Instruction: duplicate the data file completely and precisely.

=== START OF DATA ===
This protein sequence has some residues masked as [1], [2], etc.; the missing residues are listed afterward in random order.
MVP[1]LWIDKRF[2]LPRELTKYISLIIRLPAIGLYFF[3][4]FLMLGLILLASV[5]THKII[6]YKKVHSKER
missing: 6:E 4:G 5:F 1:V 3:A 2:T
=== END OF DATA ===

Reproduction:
This protein sequence has some residues masked as [1], [2], etc.; the missing residues are listed afterward in random order.
MVP[1]LWIDKRF[2]LPRELTKYISLIIRLPAIGLYFF[3][4]FLMLGLILLASV[5]THKII[6]YKKVHSKER
missing: 6:E 4:G 5:F 1:V 3:A 2:T